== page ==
• sergio Phoenix, AZ
    Oct. 21, 2011 9:05 a.m.

    BYU's commitment to principle is admirable but the attraction of money will sooner or latter become most important; it always does.

  • yarrlydarb Ogden, UT
    Oct. 21, 2011 9:03 a.m.

    To pragmatistferlife:

    You fail to realize, it seems, that as much as many members of the Church latched onto the strong this-world beliefs of polygamy, blacks and the priesthood, and the word of wisdom, are not mentioned in the Ten Commandments.

    Sabbath observance is.

    The Church owning BYU will never compromise playing sports on Sunday

  • UU32 Bountiful, UT
    Oct. 21, 2011 9:01 a.m.

    BYU suceeds because of the Honor Code and not inspite of it. LDS and non-LDS, missionaries and non-missionaries come from all over to study and play at BYU because of the standards the school espouses. There is a not a big slug of students or ball players sitting at other schools thinking, "If only BYU played on Sundays and allowed me to party and have pre-marital sex, then I would go there." No - the attraction of BYU IS the high standards. If BYU, which it will not, chose to play on Sundays it would LOSE athletes and athletic prowess - not gain it. It doesn't matter what conference or how much money the school receives because of its athletics. If the values and standards are put aside, BYU would lose the current edge it has with the kind of student athlete that is attracted to Provo.

    When the time comes that a school must participate on Sunday and lower its standards in order to be competitive in big time Division I sports - BYU will either drop to a lower division or just have intramural sports. The minute BYU changes its standards, it loses its advantage.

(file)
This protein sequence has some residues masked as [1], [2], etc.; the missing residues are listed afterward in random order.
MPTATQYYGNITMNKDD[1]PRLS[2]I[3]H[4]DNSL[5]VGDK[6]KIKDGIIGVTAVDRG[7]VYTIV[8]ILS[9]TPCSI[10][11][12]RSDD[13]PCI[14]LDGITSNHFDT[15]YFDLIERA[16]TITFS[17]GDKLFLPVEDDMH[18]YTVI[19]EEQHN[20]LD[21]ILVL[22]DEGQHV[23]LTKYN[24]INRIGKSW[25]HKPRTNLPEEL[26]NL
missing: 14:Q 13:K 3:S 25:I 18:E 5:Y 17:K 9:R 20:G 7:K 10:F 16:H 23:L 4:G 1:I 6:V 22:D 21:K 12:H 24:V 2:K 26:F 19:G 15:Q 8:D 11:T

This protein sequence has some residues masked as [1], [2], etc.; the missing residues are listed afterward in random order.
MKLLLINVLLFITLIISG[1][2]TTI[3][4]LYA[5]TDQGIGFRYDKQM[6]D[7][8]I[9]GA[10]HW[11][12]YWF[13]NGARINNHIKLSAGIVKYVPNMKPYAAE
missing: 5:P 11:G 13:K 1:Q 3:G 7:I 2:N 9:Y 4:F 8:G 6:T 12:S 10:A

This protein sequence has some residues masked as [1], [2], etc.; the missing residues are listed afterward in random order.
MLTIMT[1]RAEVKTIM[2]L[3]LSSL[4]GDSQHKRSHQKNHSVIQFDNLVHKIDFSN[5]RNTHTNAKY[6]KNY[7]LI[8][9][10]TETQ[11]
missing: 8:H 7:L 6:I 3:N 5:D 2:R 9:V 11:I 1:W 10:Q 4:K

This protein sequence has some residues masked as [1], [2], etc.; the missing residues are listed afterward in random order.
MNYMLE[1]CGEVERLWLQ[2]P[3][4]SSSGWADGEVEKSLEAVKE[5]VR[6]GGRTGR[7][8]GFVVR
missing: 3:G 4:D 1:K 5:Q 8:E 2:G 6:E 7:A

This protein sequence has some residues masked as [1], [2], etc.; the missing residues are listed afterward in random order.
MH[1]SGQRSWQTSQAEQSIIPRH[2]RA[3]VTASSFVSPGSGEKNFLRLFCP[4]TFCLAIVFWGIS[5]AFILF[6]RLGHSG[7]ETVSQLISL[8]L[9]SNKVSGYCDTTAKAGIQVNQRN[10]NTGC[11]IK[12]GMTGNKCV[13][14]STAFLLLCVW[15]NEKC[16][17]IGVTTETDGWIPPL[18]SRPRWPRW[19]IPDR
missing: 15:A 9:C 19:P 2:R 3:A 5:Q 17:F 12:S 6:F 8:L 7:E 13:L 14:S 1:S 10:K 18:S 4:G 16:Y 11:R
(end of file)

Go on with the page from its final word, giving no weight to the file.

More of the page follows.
• VOTB Pocatello, ID
    Oct. 21, 2011 9:01 a.m.

    Most of my career has involved broadcasting college sports, so I would hate to see athletics go away at a school like BYU (my alma mater), but paraphrasing Bishop Glenn Pace, from his Book "Spiritual Plateaus"...we in the Church often confuse tradition, with that which brings salvation. Can you imagine the Church without the Tabernacle Choir, without KBYU or BYU Broadcasting, without firesides, or without BYU football? Can you even imagine the Church without BYU? Bishop Pace rightfully points out the things we do need, and none of the above are among them.

    If the time comes when football at BYU has outlived its usefulness as a missionary tool, it will likely go away. That may, or may not ever happen in my lifetime, but I'm sure that someday the Tabernacle Choir will be replaced by choirs of angels...and BYU football will someday not exist, as well. Brad did a great job with his story, pointing out much of what Church leaders have to consider when pondering the future of any program in the Church...not just football at BYU. It's great food for thought...and everyone who has posted here has thrown something on the table.